Mayoral hopefuls cover spectrum on growth
Basalt’s three mayoral candidates avoided fuzzy “growth is inevitable” platitudes in a debate Thursday night and clearly defined their positions on the ever-present issue.
As might have been expected, Steve Solomon seized the strongest growth-control stance while Glenn Rappaport outlined a position friendlier to development. Incumbent Rick Stevens stayed on middle ground.
Solomon, a current Basalt Town Council member, answered affirmatively when asked if he was a “growth-control incumbent.”
Rappaport, a former councilman, said his position on growth hasn’t changed since he won election to the board in 1994.
“A no-growth solution is just a growth-displacement solution,” he said.
He said he would rather work with developers to come up with projects that add some desirable quality to the town and provide jobs.
Stevens said he has been a longtime proponent of “smart growth.”
“I’m not a no-growth incumbent. I’m not a growth incumbent,” Stevens said. “If you don’t grow, you die – and I don’t think anybody wants that.”
The forum was attended by about 50 people. KDNK Public Radio broadcast it live. GrassRoots TV will rebroadcast the event before the April 4 election.
In addition to selecting a mayor, Basalt voters will also choose among seven candidates for four council or trustee positions.
Rappaport told the audience he “came out of early retirement” in politics because he is “very troubled about some things that are going on right now.”
Rappaport first earned election as a trustee in 1994, then won re-election four years later. He quit two months into the term, in part due to frustration over finding himself in a minority on a new board.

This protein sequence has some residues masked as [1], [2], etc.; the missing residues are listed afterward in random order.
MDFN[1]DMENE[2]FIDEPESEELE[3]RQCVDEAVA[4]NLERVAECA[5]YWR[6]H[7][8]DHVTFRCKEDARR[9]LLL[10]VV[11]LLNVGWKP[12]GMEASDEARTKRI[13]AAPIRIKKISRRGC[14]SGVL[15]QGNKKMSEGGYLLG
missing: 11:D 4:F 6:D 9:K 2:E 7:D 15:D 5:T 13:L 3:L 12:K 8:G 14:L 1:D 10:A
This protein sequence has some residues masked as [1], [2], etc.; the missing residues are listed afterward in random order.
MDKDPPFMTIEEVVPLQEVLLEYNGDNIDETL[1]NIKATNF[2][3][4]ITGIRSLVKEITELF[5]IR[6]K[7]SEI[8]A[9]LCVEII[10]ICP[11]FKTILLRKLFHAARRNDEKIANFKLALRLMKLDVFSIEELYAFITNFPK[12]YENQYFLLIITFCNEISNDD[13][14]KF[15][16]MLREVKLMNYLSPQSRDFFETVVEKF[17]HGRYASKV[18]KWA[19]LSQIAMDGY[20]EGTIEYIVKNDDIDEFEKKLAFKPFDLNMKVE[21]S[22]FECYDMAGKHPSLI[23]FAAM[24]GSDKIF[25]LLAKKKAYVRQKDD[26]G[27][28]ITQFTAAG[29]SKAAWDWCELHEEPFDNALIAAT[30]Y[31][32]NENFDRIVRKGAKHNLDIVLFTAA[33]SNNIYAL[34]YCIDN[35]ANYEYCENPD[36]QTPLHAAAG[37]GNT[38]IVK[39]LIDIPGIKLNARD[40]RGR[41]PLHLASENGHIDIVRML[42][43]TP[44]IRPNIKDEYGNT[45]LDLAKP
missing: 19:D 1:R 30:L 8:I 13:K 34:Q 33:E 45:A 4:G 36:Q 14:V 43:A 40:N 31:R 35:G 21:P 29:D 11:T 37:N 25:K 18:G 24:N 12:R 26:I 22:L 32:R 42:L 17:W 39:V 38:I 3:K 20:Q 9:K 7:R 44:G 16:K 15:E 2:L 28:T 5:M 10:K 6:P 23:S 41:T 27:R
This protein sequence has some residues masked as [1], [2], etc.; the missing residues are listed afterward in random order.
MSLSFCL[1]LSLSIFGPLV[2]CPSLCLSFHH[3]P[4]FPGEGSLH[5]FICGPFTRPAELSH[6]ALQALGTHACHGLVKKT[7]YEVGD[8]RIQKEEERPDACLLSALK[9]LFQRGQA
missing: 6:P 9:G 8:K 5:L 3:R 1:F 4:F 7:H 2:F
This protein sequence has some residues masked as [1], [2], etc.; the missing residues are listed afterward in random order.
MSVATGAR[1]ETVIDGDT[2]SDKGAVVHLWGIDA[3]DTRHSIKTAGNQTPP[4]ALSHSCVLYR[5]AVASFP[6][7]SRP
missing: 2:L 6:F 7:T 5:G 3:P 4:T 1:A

But his concern about Basalt’s economy energized his new bid, he said. Rappaport said he is worried that new affordable housing requirements will discourage development.
His priority is to accommodate growth that will bring job opportunities to Basalt, he said. Currently, 75 percent of Basalt residents aren’t working in town, according to Rappaport. He wants to reduce that to 50 percent.
Solomon insisted that the town’s affordable housing policies, which he pushed to implement, aren’t snuffing development. Three of four developers have been willing to comply so far, he said.
Commercial real estate developers are now required to provide affordable housing for 20 percent of the employees their projects generate.
“It’s been a very successful program for us and I support it 100 percent,” said Solomon.
Solomon said the town government has come up with ways to effectively assess the effects of new development as part of a master-plan process. The master plan, or blueprint for growth, was completed last year after two years of work.
Stevens also disputed Rappaport’s claim that housing requirements were deterring development. He noted that exemptions are available for developers who can show the requirements are too onerous.
Stevens also noted that 98 businesses have opened in Basalt in recent years. He wants to continue to court businesses in the valley to relocate in Basalt.
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